Theories of Teaching and Learning

Teaching theories are as much part of the classroom as the student and the teacher. The effect individual theories have on an environment depends how they are incorporated within the classroom in addition to the influence they have had on the curriculum construction. This essay will briefly look at how motivation theory, cognitive and social cognitive theory along with constructivism have impacted on education and the classroom.

“Motivation is the process whereby goal-orientated activity is instigated and sustained” (Schunk, Pintrich & Meece, 2008. As cited in Eggen & Kauchak, 2010, p.284). Motivation comes in many forms and can be divided into two broad categories - extrinsic and intrinsic motivation. Extrinsic motivators are external factors which can motivate a student; rewards are an example of this. An issue with extrinsic motivators is that the desire for the learner to participate often lessens, once the rewards are withdrawn (McCullers, 1987). On the other hand intrinsic motivation comes from within - learning for the joy of it - where the desire to learn leads to a higher level of knowledge, and is a reward in itself. Kohn (1996, p.285) states that research suggests, “Rewards actually decrease interest in intrinsically motivating tasks, therefore sending the wrong message about learning” (as cited in Eggen & Kauchak, 2010a)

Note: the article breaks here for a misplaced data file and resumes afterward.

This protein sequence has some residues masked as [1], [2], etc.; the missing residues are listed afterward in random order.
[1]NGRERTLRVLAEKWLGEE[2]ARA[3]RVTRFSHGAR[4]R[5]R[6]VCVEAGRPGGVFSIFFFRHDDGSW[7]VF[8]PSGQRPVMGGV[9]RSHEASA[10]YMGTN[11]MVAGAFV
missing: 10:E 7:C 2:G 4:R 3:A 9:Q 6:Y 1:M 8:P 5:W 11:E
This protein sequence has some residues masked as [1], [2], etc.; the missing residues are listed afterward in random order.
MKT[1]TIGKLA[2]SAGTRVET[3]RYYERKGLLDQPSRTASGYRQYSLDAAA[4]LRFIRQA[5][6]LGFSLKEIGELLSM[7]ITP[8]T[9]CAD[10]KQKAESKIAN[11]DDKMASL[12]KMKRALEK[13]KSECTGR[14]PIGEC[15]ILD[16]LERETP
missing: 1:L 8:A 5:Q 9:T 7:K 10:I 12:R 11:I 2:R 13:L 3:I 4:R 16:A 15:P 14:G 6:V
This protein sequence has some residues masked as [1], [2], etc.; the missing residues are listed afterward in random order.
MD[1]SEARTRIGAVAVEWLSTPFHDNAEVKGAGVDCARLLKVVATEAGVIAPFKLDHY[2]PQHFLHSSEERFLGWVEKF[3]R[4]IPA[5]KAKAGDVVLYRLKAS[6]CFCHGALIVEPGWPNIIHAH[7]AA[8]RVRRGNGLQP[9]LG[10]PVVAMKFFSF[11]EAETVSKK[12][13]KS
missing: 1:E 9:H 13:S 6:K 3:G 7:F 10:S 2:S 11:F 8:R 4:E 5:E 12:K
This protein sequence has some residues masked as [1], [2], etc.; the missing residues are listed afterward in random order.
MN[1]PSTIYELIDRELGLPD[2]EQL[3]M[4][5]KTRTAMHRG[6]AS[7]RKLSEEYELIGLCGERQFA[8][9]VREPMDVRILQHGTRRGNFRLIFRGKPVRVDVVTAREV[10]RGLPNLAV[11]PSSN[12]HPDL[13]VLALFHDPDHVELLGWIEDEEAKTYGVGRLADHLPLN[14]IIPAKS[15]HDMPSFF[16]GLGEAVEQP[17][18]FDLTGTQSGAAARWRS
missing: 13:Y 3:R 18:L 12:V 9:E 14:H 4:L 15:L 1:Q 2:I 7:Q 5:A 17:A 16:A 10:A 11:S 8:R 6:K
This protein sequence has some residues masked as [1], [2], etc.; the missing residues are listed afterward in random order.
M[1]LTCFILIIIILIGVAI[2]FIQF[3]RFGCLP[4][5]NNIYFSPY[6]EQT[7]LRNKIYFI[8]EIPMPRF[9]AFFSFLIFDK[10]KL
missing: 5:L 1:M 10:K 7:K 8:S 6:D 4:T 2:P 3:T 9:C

Teachers are able to set clear goals for learning and relate that learning to the needs of the students therefore motivating the intrinsic learner. While teachers should predominately use intrinsic motivators in their classrooms extrinsic motivators do have their place in motivating the extrinsically orientated student. Extrinsic motivators though should be used with caution as students will only ...

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